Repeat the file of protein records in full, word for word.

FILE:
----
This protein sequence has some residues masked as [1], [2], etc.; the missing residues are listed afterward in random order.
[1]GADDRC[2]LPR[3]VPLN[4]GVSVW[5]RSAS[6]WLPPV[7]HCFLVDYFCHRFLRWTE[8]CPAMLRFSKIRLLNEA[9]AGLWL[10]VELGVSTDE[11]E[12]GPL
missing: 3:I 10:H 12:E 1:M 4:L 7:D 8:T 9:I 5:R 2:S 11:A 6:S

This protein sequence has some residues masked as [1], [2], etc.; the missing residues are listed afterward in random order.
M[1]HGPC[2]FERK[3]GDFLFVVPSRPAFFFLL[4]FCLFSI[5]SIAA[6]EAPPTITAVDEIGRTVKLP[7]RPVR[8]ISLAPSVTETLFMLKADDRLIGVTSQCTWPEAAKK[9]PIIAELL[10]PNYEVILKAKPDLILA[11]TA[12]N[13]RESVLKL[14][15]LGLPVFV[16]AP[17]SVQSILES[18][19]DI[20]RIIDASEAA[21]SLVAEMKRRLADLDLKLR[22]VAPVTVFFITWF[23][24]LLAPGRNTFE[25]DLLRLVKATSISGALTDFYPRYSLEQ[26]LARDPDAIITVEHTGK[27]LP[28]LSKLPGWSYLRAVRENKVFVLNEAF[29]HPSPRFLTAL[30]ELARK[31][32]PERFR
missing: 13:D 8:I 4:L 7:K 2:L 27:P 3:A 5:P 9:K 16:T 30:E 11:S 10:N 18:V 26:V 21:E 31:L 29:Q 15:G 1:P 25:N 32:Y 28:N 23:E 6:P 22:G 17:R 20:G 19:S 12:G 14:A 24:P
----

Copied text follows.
This protein sequence has some residues masked as [1], [2], etc.; the missing residues are listed afterward in random order.
[1]GADDRC[2]LPR[3]VPLN[4]GVSVW[5]RSAS[6]WLPPV[7]HCFLVDYFCHRFLRWTE[8]CPAMLRFSKIRLLNEA[9]AGLWL[10]VELGVSTDE[11]E[12]GPL
missing: 3:I 10:H 12:E 1:M 4:L 7:D 8:T 9:I 5:R 2:S 11:A 6:S

This protein sequence has some residues masked as [1], [2], etc.; the missing residues are listed afterward in random order.
M[1]HGPC[2]FERK[3]GDFLFVVPSRPAFFFLL[4]FCLFSI[5]SIAA[6]EAPPTITAVDEIGRTVKLP[7]RPVR[8]ISLAPSVTETLFMLKADDRLIGVTSQCTWPEAAKK[9]PIIAELL[10]PNYEVILKAKPDLILA[11]TA[12]N[13]RESVLKL[14][15]LGLPVFV[16]AP[17]SVQSILES[18][19]DI[20]RIIDASEAA[21]SLVAEMKRRLADLDLKLR[22]VAPVTVFFITWF[23][24]LLAPGRNTFE[25]DLLRLVKATSISGALTDFYPRYSLEQ[26]LARDPDAIITVEHTGK[27]LP[28]LSKLPGWSYLRAVRENKVFVLNEAF[29]HPSPRFLTAL[30]ELARK[31][32]PERFR
missing: 13:D 8:I 4:L 7:K 2:L 27:P 3:A 5:P 9:K 16:T 30:E 11:S 10:N 18:V 26:V 21:E 31:L 29:Q 15:G 1:P 25:N 32:Y 28:N 23:E 6:P 22:G 17:R 20:G 19:S 12:G 14:A 24:P